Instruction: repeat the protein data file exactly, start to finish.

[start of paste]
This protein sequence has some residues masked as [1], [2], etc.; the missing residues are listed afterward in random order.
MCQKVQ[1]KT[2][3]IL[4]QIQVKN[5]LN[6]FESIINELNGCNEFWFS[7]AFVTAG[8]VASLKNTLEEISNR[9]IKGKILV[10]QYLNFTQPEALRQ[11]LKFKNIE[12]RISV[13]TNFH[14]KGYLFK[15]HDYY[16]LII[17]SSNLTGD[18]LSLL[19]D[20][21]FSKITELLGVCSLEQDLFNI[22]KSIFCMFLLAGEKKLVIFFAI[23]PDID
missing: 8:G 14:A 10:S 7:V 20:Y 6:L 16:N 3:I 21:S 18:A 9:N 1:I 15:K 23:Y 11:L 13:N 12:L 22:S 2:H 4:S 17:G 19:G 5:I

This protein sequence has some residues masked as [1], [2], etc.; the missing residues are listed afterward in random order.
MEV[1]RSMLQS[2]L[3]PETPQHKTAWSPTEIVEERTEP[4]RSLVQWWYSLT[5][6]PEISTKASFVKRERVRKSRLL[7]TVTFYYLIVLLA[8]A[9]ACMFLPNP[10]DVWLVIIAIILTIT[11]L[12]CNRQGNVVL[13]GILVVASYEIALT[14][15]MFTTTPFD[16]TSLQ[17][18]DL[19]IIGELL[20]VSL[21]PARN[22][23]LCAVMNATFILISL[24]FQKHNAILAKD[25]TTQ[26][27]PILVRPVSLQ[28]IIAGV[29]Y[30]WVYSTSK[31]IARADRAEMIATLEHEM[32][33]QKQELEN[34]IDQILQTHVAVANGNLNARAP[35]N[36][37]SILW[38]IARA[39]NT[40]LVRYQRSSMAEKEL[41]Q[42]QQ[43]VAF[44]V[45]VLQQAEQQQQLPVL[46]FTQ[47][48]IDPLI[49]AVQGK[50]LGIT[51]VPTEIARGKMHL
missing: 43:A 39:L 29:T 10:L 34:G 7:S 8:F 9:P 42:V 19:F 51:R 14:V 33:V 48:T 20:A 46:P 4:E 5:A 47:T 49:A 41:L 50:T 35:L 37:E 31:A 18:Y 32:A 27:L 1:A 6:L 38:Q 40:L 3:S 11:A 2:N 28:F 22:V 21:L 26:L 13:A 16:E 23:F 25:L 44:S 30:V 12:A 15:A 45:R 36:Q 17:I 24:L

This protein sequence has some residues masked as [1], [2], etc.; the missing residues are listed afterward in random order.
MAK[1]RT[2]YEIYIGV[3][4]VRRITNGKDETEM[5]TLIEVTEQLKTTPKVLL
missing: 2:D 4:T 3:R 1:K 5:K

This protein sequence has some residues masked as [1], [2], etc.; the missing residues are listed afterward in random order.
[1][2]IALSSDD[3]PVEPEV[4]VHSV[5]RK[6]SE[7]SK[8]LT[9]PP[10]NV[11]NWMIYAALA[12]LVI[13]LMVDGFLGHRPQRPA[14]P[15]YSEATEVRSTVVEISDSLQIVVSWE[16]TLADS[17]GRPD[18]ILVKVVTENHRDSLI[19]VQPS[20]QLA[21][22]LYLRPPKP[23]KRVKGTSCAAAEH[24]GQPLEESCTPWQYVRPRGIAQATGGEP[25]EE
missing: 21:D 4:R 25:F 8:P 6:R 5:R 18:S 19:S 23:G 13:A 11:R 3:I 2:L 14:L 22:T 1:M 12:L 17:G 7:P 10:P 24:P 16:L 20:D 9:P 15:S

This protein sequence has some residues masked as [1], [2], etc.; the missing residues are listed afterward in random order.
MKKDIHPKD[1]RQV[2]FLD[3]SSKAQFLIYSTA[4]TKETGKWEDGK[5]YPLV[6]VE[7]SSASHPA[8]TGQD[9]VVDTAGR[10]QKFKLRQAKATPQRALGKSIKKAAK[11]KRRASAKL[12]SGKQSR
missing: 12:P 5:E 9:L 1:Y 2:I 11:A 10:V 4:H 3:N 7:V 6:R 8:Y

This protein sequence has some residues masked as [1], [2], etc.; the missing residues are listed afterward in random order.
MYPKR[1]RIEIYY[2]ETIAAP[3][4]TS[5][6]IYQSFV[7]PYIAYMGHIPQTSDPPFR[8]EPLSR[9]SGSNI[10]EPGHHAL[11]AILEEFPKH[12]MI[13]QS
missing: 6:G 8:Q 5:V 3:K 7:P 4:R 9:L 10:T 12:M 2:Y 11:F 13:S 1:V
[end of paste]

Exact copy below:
This protein sequence has some residues masked as [1], [2], etc.; the missing residues are listed afterward in random order.
MCQKVQ[1]KT[2][3]IL[4]QIQVKN[5]LN[6]FESIINELNGCNEFWFS[7]AFVTAG[8]VASLKNTLEEISNR[9]IKGKILV[10]QYLNFTQPEALRQ[11]LKFKNIE[12]RISV[13]TNFH[14]KGYLFK[15]HDYY[16]LII[17]SSNLTGD[18]LSLL[19]D[20][21]FSKITELLGVCSLEQDLFNI[22]KSIFCMFLLAGEKKLVIFFAI[23]PDID
missing: 8:G 14:A 10:S 7:V 20:Y 6:L 16:N 3:I 21:S 18:A 9:N 1:I 15:K 23:Y 11:L 13:N 12:L 22:S 2:H 4:S 17:G 19:G 5:I

This protein sequence has some residues masked as [1], [2], etc.; the missing residues are listed afterward in random order.
MEV[1]RSMLQS[2]L[3]PETPQHKTAWSPTEIVEERTEP[4]RSLVQWWYSLT[5][6]PEISTKASFVKRERVRKSRLL[7]TVTFYYLIVLLA[8]A[9]ACMFLPNP[10]DVWLVIIAIILTIT[11]L[12]CNRQGNVVL[13]GILVVASYEIALT[14][15]MFTTTPFD[16]TSLQ[17][18]DL[19]IIGELL[20]VSL[21]PARN[22][23]LCAVMNATFILISL[24]FQKHNAILAKD[25]TTQ[26][27]PILVRPVSLQ[28]IIAGV[29]Y[30]WVYSTSK[31]IARADRAEMIATLEHEM[32][33]QKQELEN[34]IDQILQTHVAVANGNLNARAP[35]N[36][37]SILW[38]IARA[39]NT[40]LVRYQRSSMAEKEL[41]Q[42]QQ[43]VAF[44]V[45]VLQQAEQQQQLPVL[46]FTQ[47][48]IDPLI[49]AVQGK[50]LGIT[51]VPTEIARGKMHL
missing: 43:A 39:L 29:T 10:L 34:G 7:S 8:F 9:P 42:V 19:F 51:R 14:V 33:V 48:T 20:A 46:P 4:E 5:A 47:T 49:A 41:L 50:T 35:L 37:E 31:A 18:Y 32:A 27:L 1:A 6:L 38:Q 40:L 3:S 11:A 2:N 28:F 22:V 21:L 26:L 13:A 16:E 23:F 25:L 44:S 30:V 12:A 15:A 45:R 36:Q 17:I 24:L

This protein sequence has some residues masked as [1], [2], etc.; the missing residues are listed afterward in random order.
MAK[1]RT[2]YEIYIGV[3][4]VRRITNGKDETEM[5]TLIEVTEQLKTTPKVLL
missing: 2:D 4:T 3:R 1:K 5:K

This protein sequence has some residues masked as [1], [2], etc.; the missing residues are listed afterward in random order.
[1][2]IALSSDD[3]PVEPEV[4]VHSV[5]RK[6]SE[7]SK[8]LT[9]PP[10]NV[11]NWMIYAALA[12]LVI[13]LMVDGFLGHRPQRPA[14]P[15]YSEATEVRSTVVEISDSLQIVVSWE[16]TLADS[17]GRPD[18]ILVKVVTENHRDSLI[19]VQPS[20]QLA[21][22]LYLRPPKP[23]KRVKGTSCAAAEH[24]GQPLEESCTPWQYVRPRGIAQATGGEP[25]EE
missing: 21:D 4:R 25:F 8:P 6:R 5:R 18:S 19:S 23:G 13:A 11:R 3:I 2:L 14:L 22:T 1:M 12:L 17:G 7:P 10:P 24:P 16:L 20:D 9:P 15:S

This protein sequence has some residues masked as [1], [2], etc.; the missing residues are listed afterward in random order.
MKKDIHPKD[1]RQV[2]FLD[3]SSKAQFLIYSTA[4]TKETGKWEDGK[5]YPLV[6]VE[7]SSASHPA[8]TGQD[9]VVDTAGR[10]QKFKLRQAKATPQRALGKSIKKAAK[11]KRRASAKL[12]SGKQSR
missing: 12:P 5:E 9:L 1:Y 2:I 11:A 10:V 4:H 3:N 7:V 6:R 8:Y

This protein sequence has some residues masked as [1], [2], etc.; the missing residues are listed afterward in random order.
MYPKR[1]RIEIYY[2]ETIAAP[3][4]TS[5][6]IYQSFV[7]PYIAYMGHIPQTSDPPFR[8]EPLSR[9]SGSNI[10]EPGHHAL[11]AILEEFPKH[12]MI[13]QS
missing: 6:G 8:Q 5:V 3:K 7:P 4:R 9:L 10:T 12:M 2:Y 11:F 13:S 1:V